November 21: Fiftieth Anniversary of Three Vatican II Documents

Fifty years ago, on November 21, 1964, three important documents of the Second Vatican Council were promulgated – on the church, on Eastern Catholic churches, and on ecumenism.

Each document is important in its own right, of course, and deserves to be read as a whole. But Pray Tell readers will be interested in what each of these documents has to say about the liturgy, so we are excerpting from LG, OE, and UR those articles which treat the liturgy.

According to these documents of the Second Vatican Council, liturgy is an act of the whole church in which each member of the church has a role to play, Eastern Catholic churches are to recover and retain their own liturgical and spiritual traditions, and Catholics are to learn more about and seek commonalities with other traditions of prayer and worship. Running through all this is the theme of decentralization and respect for diversity.

Here are Pray Tell’s liturgy excerpts:

Don’t tell me you’ve read every document of Vatican II. (OK, some of you have. Perhaps many of you have, knowing you guys.) I’m sure all of us can benefit from taking a(nother) look at these three doc regarding liturgy. What strikes you? Any surprises, or themes you had forgotten are there? Anything which might be some of the “other half of Vatican II” that Pope Francis says we have yet to implement?





  1. Church as communio, collegiality, subsidiarity. Going against the idea that each diocese and each parish is a branch office of the headquarters in Rome.

    Does anyone think it’s time for Vatican III? Or perhaps Yamoussoukro I, which could be held in the Our Lady of Peace Basilica which is larger than St. Peter’s in Rome? To address issues of globalization, poverty, and climate change? Back when it took years for bishops to travel on foot to Rome and some died along the way, it made sense to call ecumenical councils on rare occasion. But with modern travel and communication, should not the world’s bishops gather more often, say every 50 years?

  2. In my view, the ease of bishops’ travel has little to do with when/how often a council should be called. As a matter of fact, that dynamic seems to reinforce the image of each diocese as a branch office of Rome; and it moves away from Church as communio to Church = hierarchy.
    The advantage of more widely-spaced Councils is the time that it gave their teachings/insights/changes time to seep into the Church, and to allow the Church time to discern and the Spirit to prompt what ought to be discussed at the next one. Granted, in this age of instant communication (first world, only, the one with the shrinking RC population) it may seem like teachings getting out will happen more quickly. But there’s a difference between the information getting distributed and the formation occurring.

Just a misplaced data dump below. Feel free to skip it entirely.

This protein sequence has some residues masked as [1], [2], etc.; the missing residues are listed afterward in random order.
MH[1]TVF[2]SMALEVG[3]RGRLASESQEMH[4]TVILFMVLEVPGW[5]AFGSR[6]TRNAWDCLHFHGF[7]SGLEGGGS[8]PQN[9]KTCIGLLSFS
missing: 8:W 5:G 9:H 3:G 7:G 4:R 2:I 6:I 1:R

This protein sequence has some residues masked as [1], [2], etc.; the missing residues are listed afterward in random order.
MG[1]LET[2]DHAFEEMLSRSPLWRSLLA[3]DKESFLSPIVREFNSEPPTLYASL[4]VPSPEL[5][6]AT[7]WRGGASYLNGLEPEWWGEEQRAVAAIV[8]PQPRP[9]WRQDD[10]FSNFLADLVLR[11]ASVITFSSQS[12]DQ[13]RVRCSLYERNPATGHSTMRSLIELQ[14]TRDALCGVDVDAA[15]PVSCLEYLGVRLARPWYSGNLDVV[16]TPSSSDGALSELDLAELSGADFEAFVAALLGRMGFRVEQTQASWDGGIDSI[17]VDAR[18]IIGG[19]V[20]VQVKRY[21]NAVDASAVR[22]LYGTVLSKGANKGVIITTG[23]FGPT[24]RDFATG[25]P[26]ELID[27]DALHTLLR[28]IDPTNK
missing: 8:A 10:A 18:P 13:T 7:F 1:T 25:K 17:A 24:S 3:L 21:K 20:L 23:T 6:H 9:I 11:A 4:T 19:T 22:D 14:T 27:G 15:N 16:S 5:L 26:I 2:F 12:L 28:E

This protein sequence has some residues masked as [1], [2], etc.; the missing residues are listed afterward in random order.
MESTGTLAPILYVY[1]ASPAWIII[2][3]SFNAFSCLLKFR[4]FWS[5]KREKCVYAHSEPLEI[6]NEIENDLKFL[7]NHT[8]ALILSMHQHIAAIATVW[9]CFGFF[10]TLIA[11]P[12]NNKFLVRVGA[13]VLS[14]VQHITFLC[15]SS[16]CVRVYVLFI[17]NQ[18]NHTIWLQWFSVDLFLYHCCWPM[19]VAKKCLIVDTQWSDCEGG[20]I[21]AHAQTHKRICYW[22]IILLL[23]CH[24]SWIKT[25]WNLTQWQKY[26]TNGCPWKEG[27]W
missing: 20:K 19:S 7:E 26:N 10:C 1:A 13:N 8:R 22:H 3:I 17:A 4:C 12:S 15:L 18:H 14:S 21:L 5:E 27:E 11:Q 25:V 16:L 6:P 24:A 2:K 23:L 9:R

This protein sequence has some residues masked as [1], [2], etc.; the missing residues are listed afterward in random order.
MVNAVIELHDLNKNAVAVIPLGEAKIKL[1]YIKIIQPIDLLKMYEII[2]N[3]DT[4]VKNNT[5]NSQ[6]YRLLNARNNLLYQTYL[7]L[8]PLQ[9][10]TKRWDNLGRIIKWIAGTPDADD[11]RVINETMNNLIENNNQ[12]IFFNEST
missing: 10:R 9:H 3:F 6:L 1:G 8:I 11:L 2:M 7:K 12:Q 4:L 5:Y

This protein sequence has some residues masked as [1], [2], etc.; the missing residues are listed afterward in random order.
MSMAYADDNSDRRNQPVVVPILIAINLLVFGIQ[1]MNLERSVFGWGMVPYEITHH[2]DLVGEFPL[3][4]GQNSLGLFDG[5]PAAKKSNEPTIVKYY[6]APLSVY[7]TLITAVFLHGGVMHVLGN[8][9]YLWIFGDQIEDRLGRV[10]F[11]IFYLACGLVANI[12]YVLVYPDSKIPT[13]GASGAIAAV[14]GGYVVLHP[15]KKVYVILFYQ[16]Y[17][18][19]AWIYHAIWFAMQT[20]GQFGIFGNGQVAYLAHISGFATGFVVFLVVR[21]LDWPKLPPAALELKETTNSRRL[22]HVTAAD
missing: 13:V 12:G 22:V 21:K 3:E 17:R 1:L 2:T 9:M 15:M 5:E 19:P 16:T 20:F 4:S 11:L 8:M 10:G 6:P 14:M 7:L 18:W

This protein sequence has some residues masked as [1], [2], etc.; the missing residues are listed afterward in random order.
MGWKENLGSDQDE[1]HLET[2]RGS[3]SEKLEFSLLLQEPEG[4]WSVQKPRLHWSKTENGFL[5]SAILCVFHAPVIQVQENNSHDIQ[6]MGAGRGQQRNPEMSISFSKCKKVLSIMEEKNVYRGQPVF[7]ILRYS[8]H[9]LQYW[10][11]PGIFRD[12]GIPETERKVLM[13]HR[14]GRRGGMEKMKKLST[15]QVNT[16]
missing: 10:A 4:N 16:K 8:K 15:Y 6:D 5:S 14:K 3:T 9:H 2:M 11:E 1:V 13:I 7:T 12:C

3. Could we start by implementing Vatican II’s elements of continuity with tradition that have been systematically ignored or ruthlessly suppressed for the past 50 years?

    1. @Peter Kwasniewski – comment #3:
      Well Peter, this is just a small piece of a larger discussion, and it’s one that we’ve had about a hundred times already at Pray Tell, so I’m not sure it’s useful to engage you or have the discussion yet again. Every postconciliar missal has in its front pages the statement that the missal of Paul VI is revised in accord with the decrees of the Second Vatican Council. I believe that, and my sense is that most PT readers believe that. You don’t, and we pretty much already know the contours of the argument why not. So let’s just leave it at that.

      1. @Anthony Ruff, OSB – comment #4:

        Father Anthony, I agree with you that PTB is not the place to rehash traditionalist objections to liturgical reform. PTB should be a space for modern Catholics (i.e. those who accept the liturgical reforms and live happily within them) to discuss among themselves. As a borderline-refusenik, I tend to be belligerent sometimes. It’s not my place and I should cut it out.

        However, when discussing the conciliar documents and the immediate postconciliar era in general, those who unhappily accept or even outright reject liturgical reform do have a place at the table of academic scholarship. A positive hermeneutic of conciliar change must also encounter a pessimistic hermeneutic. I would be extremely interested in reading a study of Catholic feminism from women who participate in a number of liturgical styles and perspectives, for example. Liturgical dissent, when “tamed” by academic convention, might have something to contribute to the running narrative of the Church.

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